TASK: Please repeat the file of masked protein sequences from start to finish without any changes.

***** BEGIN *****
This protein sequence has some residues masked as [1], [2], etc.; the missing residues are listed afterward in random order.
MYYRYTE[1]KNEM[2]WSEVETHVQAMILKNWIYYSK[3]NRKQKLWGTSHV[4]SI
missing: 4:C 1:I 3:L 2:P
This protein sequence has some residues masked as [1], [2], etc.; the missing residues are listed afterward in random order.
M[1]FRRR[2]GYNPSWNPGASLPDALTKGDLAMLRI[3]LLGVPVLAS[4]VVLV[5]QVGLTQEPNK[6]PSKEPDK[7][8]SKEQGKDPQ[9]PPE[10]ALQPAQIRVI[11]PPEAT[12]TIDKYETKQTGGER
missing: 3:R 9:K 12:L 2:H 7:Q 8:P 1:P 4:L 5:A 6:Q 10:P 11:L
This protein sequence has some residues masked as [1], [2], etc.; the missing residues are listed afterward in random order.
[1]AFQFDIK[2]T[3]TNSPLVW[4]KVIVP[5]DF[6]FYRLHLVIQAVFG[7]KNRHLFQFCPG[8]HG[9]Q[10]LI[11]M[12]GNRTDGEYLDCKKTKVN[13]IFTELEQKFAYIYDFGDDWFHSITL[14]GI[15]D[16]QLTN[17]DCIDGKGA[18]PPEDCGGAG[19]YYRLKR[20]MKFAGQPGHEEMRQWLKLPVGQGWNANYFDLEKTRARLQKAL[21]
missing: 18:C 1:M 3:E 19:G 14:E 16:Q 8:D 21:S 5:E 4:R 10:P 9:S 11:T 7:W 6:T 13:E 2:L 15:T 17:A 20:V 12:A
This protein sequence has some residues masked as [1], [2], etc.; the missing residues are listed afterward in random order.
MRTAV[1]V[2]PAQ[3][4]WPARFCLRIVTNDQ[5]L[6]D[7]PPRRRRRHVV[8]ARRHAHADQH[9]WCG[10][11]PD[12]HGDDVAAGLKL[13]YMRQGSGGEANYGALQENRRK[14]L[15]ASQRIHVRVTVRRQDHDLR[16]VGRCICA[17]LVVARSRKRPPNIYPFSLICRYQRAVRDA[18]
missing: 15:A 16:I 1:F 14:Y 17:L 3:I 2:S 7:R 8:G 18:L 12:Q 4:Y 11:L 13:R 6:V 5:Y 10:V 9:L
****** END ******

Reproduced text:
This protein sequence has some residues masked as [1], [2], etc.; the missing residues are listed afterward in random order.
MYYRYTE[1]KNEM[2]WSEVETHVQAMILKNWIYYSK[3]NRKQKLWGTSHV[4]SI
missing: 4:C 1:I 3:L 2:P
This protein sequence has some residues masked as [1], [2], etc.; the missing residues are listed afterward in random order.
M[1]FRRR[2]GYNPSWNPGASLPDALTKGDLAMLRI[3]LLGVPVLAS[4]VVLV[5]QVGLTQEPNK[6]PSKEPDK[7][8]SKEQGKDPQ[9]PPE[10]ALQPAQIRVI[11]PPEAT[12]TIDKYETKQTGGER
missing: 3:R 9:K 12:L 2:H 7:Q 8:P 1:P 4:L 5:A 6:Q 10:P 11:L
This protein sequence has some residues masked as [1], [2], etc.; the missing residues are listed afterward in random order.
[1]AFQFDIK[2]T[3]TNSPLVW[4]KVIVP[5]DF[6]FYRLHLVIQAVFG[7]KNRHLFQFCPG[8]HG[9]Q[10]LI[11]M[12]GNRTDGEYLDCKKTKVN[13]IFTELEQKFAYIYDFGDDWFHSITL[14]GI[15]D[16]QLTN[17]DCIDGKGA[18]PPEDCGGAG[19]YYRLKR[20]MKFAGQPGHEEMRQWLKLPVGQGWNANYFDLEKTRARLQKAL[21]
missing: 18:C 1:M 3:E 19:G 14:E 16:Q 8:D 21:S 5:E 4:R 10:P 9:S 11:T 7:W 6:T 13:E 2:L 15:T 17:A 20:V 12:A
This protein sequence has some residues masked as [1], [2], etc.; the missing residues are listed afterward in random order.
MRTAV[1]V[2]PAQ[3][4]WPARFCLRIVTNDQ[5]L[6]D[7]PPRRRRRHVV[8]ARRHAHADQH[9]WCG[10][11]PD[12]HGDDVAAGLKL[13]YMRQGSGGEANYGALQENRRK[14]L[15]ASQRIHVRVTVRRQDHDLR[16]VGRCICA[17]LVVARSRKRPPNIYPFSLICRYQRAVRDA[18]
missing: 15:A 16:I 1:F 14:Y 17:L 3:I 2:S 7:R 8:G 18:L 12:Q 4:Y 11:L 13:R 6:V 5:Y 10:V 9:L